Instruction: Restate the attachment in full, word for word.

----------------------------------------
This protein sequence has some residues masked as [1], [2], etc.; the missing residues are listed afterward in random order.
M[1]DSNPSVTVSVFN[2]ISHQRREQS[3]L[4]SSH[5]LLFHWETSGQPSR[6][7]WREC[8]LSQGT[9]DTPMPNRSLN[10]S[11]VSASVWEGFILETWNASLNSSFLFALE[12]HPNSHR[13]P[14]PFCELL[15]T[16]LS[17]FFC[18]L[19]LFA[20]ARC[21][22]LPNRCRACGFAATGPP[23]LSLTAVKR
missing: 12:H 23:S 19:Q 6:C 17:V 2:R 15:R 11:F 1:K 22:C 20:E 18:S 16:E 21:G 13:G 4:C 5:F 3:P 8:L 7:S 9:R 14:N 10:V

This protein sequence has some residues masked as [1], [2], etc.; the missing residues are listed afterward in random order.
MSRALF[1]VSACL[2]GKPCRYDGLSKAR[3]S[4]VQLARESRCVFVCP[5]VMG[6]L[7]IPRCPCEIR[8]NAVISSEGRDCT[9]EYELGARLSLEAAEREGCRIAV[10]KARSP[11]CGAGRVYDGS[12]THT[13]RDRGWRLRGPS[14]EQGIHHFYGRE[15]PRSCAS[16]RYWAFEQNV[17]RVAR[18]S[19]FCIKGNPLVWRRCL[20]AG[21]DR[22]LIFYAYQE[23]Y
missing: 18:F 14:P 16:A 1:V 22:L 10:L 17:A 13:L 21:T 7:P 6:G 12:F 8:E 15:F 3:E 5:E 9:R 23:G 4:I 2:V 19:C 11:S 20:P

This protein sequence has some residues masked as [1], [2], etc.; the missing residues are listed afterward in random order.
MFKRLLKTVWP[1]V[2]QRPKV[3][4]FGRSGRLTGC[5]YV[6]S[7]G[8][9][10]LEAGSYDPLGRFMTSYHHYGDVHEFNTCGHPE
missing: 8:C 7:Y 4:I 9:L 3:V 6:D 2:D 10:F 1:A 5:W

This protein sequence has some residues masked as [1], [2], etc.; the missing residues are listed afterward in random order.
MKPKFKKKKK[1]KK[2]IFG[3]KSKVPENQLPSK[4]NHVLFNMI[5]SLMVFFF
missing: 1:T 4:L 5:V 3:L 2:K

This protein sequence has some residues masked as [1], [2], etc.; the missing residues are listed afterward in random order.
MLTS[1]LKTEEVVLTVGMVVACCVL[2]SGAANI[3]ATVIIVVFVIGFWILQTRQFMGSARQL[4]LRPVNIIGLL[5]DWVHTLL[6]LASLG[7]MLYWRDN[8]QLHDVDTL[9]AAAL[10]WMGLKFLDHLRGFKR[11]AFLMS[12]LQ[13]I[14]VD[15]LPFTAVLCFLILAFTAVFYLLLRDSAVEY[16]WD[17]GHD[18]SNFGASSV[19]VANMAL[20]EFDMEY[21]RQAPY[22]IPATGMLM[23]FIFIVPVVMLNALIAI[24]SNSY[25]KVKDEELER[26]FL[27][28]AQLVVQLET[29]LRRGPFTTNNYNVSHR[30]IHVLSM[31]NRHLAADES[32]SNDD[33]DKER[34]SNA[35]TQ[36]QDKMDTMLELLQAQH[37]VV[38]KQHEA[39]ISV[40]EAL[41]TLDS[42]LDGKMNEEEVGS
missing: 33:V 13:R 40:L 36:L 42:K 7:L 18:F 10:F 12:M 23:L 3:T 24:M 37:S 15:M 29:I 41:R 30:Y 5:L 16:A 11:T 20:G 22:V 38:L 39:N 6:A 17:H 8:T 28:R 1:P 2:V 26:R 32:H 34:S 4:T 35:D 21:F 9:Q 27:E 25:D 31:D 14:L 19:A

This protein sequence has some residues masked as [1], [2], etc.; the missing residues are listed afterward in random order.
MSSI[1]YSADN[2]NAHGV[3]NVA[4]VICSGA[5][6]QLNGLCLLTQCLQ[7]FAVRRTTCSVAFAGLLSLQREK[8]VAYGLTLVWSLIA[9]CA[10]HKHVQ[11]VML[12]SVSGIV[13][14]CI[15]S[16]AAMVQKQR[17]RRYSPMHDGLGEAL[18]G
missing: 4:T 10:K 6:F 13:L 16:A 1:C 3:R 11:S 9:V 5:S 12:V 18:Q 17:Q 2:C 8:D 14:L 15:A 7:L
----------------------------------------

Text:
This protein sequence has some residues masked as [1], [2], etc.; the missing residues are listed afterward in random order.
M[1]DSNPSVTVSVFN[2]ISHQRREQS[3]L[4]SSH[5]LLFHWETSGQPSR[6][7]WREC[8]LSQGT[9]DTPMPNRSLN[10]S[11]VSASVWEGFILETWNASLNSSFLFALE[12]HPNSHR[13]P[14]PFCELL[15]T[16]LS[17]FFC[18]L[19]LFA[20]ARC[21][22]LPNRCRACGFAATGPP[23]LSLTAVKR
missing: 12:H 23:S 19:Q 6:C 17:V 2:R 15:R 11:F 1:K 22:C 20:E 18:S 16:E 21:G 13:G 4:C 5:F 3:P 8:L 7:S 9:R 14:N 10:V

This protein sequence has some residues masked as [1], [2], etc.; the missing residues are listed afterward in random order.
MSRALF[1]VSACL[2]GKPCRYDGLSKAR[3]S[4]VQLARESRCVFVCP[5]VMG[6]L[7]IPRCPCEIR[8]NAVISSEGRDCT[9]EYELGARLSLEAAEREGCRIAV[10]KARSP[11]CGAGRVYDGS[12]THT[13]RDRGWRLRGPS[14]EQGIHHFYGRE[15]PRSCAS[16]RYWAFEQNV[17]RVAR[18]S[19]FCIKGNPLVWRRCL[20]AG[21]DR[22]LIFYAYQE[23]Y
missing: 18:F 14:P 16:A 1:V 22:L 10:L 17:A 13:L 21:T 7:P 6:G 12:F 8:E 15:F 3:E 5:E 9:R 23:G 4:I 2:V 19:C 11:S 20:P

This protein sequence has some residues masked as [1], [2], etc.; the missing residues are listed afterward in random order.
MFKRLLKTVWP[1]V[2]QRPKV[3][4]FGRSGRLTGC[5]YV[6]S[7]G[8][9][10]LEAGSYDPLGRFMTSYHHYGDVHEFNTCGHPE
missing: 8:C 7:Y 4:I 9:L 3:V 6:D 2:D 10:F 1:A 5:W

This protein sequence has some residues masked as [1], [2], etc.; the missing residues are listed afterward in random order.
MKPKFKKKKK[1]KK[2]IFG[3]KSKVPENQLPSK[4]NHVLFNMI[5]SLMVFFF
missing: 1:T 4:L 5:V 3:L 2:K

This protein sequence has some residues masked as [1], [2], etc.; the missing residues are listed afterward in random order.
MLTS[1]LKTEEVVLTVGMVVACCVL[2]SGAANI[3]ATVIIVVFVIGFWILQTRQFMGSARQL[4]LRPVNIIGLL[5]DWVHTLL[6]LASLG[7]MLYWRDN[8]QLHDVDTL[9]AAAL[10]WMGLKFLDHLRGFKR[11]AFLMS[12]LQ[13]I[14]VD[15]LPFTAVLCFLILAFTAVFYLLLRDSAVEY[16]WD[17]GHD[18]SNFGASSV[19]VANMAL[20]EFDMEY[21]RQAPY[22]IPATGMLM[23]FIFIVPVVMLNALIAI[24]SNSY[25]KVKDEELER[26]FL[27][28]AQLVVQLET[29]LRRGPFTTNNYNVSHR[30]IHVLSM[31]NRHLAADES[32]SNDD[33]DKER[34]SNA[35]TQ[36]QDKMDTMLELLQAQH[37]VV[38]KQHEA[39]ISV[40]EAL[41]TLDS[42]LDGKMNEEEVGS
missing: 33:V 13:R 40:L 36:L 42:K 7:L 18:F 10:F 12:M 23:L 3:T 24:M 37:S 15:M 29:I 41:R 30:Y 5:L 16:A 11:T 20:G 22:V 38:L 39:N 6:A 17:H 8:T 28:R 1:P 2:V 26:R 32:H 34:S 4:T 35:D 21:F 9:Q 27:E 25:D 31:D 14:L 19:A

This protein sequence has some residues masked as [1], [2], etc.; the missing residues are listed afterward in random order.
MSSI[1]YSADN[2]NAHGV[3]NVA[4]VICSGA[5][6]QLNGLCLLTQCLQ[7]FAVRRTTCSVAFAGLLSLQREK[8]VAYGLTLVWSLIA[9]CA[10]HKHVQ[11]VML[12]SVSGIV[13][14]CI[15]S[16]AAMVQKQR[17]RRYSPMHDGLGEAL[18]G
missing: 4:T 10:K 6:F 13:L 16:A 1:C 3:R 11:S 9:V 5:S 12:V 18:Q 17:Q 2:C 8:D 14:L 15:A 7:L